CULTURE, SCIENCE AND EDUCATION COMMITTEE
Strasbourg, 30 March 2010
FOR THE ATTENTION OF THE MEMBERS OF THE CULTURE, SCIENCE AND EDUCATION COMMITTEE
The Chair, Edouard Jagodnik, and the Chair of the former Education and Culture Grouping, Alain Mouchoux, thanked Bernard Krantz, rapporteur, most sincerely for his efficient and discreet work over the years. As Mr Krantz had decided to stand down, Jean-Hugues Leopold-Metzger had agreed to take over as rapporteur for this meeting.
The Committee on Culture, Science and Education, meeting on 26 January 2010 at 9 am:
1. Adopted the agenda.
2. Adopted the draft synopsis of the meeting held on 30 September 2009.
3. Activities since the previous session:
· Heard Edouard Jagodnik’s report on the preparation of the Forum on the Universality of Human Rights, Oslo, 21 and 22 October 2010.
· Heard information from Alain Mouchoux (European Trade Union Committee for Education – CSEE) about the evaluation conference which had ended the first programme of the Sub-Group on “Education for democratic citizenship and human rights” and the establishment of its second programme.
· Heard information from Alain Mouchoux about the plan to draw up a charter on human rights with UNESCO, the UN, the OSCE and the Red Cross, which all parties wanted to be binding on the Council of Europe member states but was opposed by many of the member states. The charter would be submitted in spring 2010 and it was hoped that it would enter into force.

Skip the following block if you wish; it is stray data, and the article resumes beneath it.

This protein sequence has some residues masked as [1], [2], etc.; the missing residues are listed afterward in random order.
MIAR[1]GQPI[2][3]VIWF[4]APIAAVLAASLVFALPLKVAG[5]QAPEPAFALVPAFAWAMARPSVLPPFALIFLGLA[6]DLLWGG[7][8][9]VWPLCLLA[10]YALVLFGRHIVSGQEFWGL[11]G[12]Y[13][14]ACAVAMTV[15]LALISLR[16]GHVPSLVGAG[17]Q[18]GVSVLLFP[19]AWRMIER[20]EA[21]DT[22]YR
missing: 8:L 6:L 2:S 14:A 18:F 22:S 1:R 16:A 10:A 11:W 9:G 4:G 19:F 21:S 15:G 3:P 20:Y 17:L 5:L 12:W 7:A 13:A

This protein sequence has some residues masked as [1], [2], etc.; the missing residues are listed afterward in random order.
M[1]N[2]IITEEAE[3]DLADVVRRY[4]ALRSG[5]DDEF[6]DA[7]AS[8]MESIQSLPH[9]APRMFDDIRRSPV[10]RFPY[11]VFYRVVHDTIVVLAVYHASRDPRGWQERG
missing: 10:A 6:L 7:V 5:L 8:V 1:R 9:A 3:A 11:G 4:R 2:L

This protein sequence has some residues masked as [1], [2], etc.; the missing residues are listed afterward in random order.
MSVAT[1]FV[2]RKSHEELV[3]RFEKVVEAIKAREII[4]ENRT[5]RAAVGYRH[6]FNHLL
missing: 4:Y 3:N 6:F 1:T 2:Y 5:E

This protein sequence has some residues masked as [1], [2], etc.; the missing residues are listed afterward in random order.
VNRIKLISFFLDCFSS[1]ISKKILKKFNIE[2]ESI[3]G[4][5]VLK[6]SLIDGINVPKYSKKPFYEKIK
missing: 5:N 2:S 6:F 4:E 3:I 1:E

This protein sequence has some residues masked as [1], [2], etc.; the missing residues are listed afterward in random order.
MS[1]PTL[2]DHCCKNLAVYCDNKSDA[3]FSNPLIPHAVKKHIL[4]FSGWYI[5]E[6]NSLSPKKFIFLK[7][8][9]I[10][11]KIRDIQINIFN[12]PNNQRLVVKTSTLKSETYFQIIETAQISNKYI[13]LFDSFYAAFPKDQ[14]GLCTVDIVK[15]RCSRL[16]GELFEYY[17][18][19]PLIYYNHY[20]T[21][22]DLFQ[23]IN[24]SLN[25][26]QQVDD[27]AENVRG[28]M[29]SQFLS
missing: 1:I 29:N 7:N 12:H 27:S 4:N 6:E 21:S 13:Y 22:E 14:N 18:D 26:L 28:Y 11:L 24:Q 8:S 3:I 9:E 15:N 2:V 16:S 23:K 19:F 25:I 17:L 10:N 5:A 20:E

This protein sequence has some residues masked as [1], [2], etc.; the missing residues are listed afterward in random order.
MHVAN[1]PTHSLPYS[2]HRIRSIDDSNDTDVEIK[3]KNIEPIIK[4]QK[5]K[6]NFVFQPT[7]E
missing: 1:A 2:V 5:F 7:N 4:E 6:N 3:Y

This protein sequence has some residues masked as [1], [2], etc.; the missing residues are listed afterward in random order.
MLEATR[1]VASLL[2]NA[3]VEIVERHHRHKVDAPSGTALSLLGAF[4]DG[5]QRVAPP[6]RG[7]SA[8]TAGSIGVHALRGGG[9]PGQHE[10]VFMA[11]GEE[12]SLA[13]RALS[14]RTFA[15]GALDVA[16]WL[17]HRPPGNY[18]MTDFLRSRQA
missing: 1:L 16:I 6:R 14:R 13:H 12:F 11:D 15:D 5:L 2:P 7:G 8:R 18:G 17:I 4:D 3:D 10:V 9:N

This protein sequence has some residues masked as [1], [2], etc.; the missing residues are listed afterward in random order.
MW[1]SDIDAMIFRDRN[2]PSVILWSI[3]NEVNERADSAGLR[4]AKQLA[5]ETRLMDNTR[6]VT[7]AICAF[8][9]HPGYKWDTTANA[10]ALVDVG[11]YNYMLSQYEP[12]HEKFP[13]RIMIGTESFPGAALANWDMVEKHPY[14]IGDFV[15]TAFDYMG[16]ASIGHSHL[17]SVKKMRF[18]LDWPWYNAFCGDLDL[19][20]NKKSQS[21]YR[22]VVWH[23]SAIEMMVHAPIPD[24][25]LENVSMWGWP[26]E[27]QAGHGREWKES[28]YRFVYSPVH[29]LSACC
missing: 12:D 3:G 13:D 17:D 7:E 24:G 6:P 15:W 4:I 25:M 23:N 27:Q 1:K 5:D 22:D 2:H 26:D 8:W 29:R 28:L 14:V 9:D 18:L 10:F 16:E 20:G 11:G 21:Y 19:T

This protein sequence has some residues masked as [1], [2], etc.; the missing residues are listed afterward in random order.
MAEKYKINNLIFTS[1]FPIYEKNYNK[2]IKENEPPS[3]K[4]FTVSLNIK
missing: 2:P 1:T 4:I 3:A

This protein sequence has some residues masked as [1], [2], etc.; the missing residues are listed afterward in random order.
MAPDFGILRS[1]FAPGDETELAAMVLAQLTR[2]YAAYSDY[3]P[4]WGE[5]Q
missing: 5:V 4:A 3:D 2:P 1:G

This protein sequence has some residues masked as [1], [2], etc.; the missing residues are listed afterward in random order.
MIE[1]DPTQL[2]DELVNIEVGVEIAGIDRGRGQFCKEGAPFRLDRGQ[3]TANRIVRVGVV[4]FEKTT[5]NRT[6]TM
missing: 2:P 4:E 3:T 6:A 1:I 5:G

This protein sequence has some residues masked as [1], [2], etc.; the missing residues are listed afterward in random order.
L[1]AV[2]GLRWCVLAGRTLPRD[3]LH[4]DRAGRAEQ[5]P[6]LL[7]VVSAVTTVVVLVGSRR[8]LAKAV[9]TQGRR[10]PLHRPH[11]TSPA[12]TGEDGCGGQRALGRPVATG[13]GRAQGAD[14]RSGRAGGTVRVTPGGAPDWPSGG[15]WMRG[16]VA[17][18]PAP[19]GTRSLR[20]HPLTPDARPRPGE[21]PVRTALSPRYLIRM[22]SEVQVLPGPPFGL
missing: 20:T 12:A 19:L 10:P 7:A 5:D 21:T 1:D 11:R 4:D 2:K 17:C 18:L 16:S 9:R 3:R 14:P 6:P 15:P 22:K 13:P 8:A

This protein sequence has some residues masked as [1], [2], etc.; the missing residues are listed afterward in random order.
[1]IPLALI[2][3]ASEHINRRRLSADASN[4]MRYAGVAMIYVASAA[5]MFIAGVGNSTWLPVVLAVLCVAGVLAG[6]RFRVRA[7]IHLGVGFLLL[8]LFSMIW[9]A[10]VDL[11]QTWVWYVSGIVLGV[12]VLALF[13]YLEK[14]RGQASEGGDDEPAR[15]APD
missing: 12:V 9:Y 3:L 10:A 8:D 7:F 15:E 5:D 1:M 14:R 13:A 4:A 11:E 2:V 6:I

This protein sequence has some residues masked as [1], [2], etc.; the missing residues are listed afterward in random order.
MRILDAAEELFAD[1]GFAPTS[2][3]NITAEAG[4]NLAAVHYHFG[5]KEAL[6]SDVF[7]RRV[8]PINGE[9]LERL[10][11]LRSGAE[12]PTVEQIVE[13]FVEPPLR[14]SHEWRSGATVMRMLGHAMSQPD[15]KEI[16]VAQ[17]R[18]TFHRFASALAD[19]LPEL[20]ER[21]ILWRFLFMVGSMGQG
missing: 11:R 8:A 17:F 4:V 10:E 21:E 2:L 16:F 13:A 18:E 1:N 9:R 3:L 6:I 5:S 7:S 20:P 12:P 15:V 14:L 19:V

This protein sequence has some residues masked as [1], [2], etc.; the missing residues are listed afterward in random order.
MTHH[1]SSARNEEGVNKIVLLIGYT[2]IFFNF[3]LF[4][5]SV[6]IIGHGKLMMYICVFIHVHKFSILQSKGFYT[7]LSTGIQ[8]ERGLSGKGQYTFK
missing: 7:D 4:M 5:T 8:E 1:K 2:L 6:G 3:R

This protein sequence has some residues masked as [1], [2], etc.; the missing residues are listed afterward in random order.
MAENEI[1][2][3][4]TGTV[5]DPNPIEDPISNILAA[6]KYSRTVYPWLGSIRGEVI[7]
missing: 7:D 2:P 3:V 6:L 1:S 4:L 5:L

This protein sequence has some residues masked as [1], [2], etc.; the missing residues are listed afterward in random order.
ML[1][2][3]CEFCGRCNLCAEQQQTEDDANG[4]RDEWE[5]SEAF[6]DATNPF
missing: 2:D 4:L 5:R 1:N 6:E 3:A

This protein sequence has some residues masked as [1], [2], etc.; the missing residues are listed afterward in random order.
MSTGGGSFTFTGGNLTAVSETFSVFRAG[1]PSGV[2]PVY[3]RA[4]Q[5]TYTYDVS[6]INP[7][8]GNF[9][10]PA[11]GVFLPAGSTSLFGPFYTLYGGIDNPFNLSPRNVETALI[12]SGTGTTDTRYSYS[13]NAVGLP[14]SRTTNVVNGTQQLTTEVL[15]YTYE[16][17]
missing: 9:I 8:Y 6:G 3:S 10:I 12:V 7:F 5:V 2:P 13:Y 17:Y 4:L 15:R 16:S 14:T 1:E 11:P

· Heard a report by Nina Belyaeva (Interlegal Foundation) on her participation in the meeting of a panel of experts of a similar body to the committee at the OECD.
4. World Youth Conference (Mexico City, 23-29 August 2010)
Heard a report by Maria-Fernanda Gonzalez, deputy to the Permanent Observer of Mexico to the Council of Europe, on the World Youth Conference.
· The only other conference of this type had taken place ten years earlier and the current generation of young people had a crucial part to play both from an economic viewpoint and in the spheres of social issues, politics, culture and security. The current situation of young people provided the world with an unprecedented opportunity to speed up economic development and reduce poverty;
· To bring together all the key aspects of activities planned for young people in a declaration and present it to the United Nations General Assembly in 2010;
· To encourage dialogue between civil society organisations, governments and parliamentarians and devise policies making it easier to ascertain young people’s needs and priorities;
· To pool young people’s experience and knowledge and draw up development forecasts, policies and programmes.
Arrangements for participation:
The costs of two NGOs per country would be covered, although this did not prevent others from attending (link to the conference registration page). All the necessary information could be found on the conference website (www.youth2010.org).
5. Sub-Committee on Education – co-ordinator: Sabine Rohmann
Sub-Group on multi-perspectivity in history teaching – co-ordinator: Jean-Philippe Durrenberger
In this connection, Jean-Pierre Titz, Head of the History Teaching Division, emphasised that the Council of Europe had been dealing with the education of Europe’s citizens since 1950. Its work in this area had paved the way for education in understanding and mutual trust between Europe’s peoples. It contributed to reconciliation and the promotion of the European values of openness towards other people, respect, tolerance, human rights and democracy in the context of globalisation and history teaching in conflict and post-conflict situations.